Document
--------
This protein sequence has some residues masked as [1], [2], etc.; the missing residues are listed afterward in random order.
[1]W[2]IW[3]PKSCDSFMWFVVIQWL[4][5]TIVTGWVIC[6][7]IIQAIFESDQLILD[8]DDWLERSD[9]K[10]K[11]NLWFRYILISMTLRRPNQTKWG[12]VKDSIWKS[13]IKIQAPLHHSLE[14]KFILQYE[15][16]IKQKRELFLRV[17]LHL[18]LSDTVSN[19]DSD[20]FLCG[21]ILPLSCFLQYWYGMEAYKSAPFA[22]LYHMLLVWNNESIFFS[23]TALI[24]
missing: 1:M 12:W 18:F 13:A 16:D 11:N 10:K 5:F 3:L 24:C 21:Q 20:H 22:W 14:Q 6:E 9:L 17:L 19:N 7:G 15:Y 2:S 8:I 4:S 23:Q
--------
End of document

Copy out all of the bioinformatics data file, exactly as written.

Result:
This protein sequence has some residues masked as [1], [2], etc.; the missing residues are listed afterward in random order.
[1]W[2]IW[3]PKSCDSFMWFVVIQWL[4][5]TIVTGWVIC[6][7]IIQAIFESDQLILD[8]DDWLERSD[9]K[10]K[11]NLWFRYILISMTLRRPNQTKWG[12]VKDSIWKS[13]IKIQAPLHHSLE[14]KFILQYE[15][16]IKQKRELFLRV[17]LHL[18]LSDTVSN[19]DSD[20]FLCG[21]ILPLSCFLQYWYGMEAYKSAPFA[22]LYHMLLVWNNESIFFS[23]TALI[24]
missing: 1:M 12:W 18:F 13:A 16:D 11:N 10:K 5:F 3:L 24:C 21:Q 20:H 22:W 14:Q 6:E 9:L 17:L 19:N 7:G 15:Y 2:S 8:I 4:S 23:Q